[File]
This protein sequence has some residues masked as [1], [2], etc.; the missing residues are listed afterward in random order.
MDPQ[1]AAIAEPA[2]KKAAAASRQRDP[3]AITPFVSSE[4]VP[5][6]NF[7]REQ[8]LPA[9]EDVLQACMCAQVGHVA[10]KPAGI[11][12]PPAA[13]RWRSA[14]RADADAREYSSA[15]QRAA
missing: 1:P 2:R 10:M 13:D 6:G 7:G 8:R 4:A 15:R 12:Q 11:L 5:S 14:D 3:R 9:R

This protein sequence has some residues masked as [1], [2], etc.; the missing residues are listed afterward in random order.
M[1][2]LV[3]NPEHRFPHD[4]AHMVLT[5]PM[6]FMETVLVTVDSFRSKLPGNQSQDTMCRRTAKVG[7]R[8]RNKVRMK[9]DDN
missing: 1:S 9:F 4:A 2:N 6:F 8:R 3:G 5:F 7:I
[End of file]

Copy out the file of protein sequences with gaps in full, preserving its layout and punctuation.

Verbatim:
This protein sequence has some residues masked as [1], [2], etc.; the missing residues are listed afterward in random order.
MDPQ[1]AAIAEPA[2]KKAAAASRQRDP[3]AITPFVSSE[4]VP[5][6]NF[7]REQ[8]LPA[9]EDVLQACMCAQVGHVA[10]KPAGI[11][12]PPAA[13]RWRSA[14]RADADAREYSSA[15]QRAA
missing: 1:P 2:R 10:M 13:D 6:G 7:G 8:R 4:A 15:R 12:Q 11:L 5:S 14:D 3:R 9:R

This protein sequence has some residues masked as [1], [2], etc.; the missing residues are listed afterward in random order.
M[1][2]LV[3]NPEHRFPHD[4]AHMVLT[5]PM[6]FMETVLVTVDSFRSKLPGNQSQDTMCRRTAKVG[7]R[8]RNKVRMK[9]DDN
missing: 1:S 9:F 4:A 2:N 6:F 8:R 3:G 5:F 7:I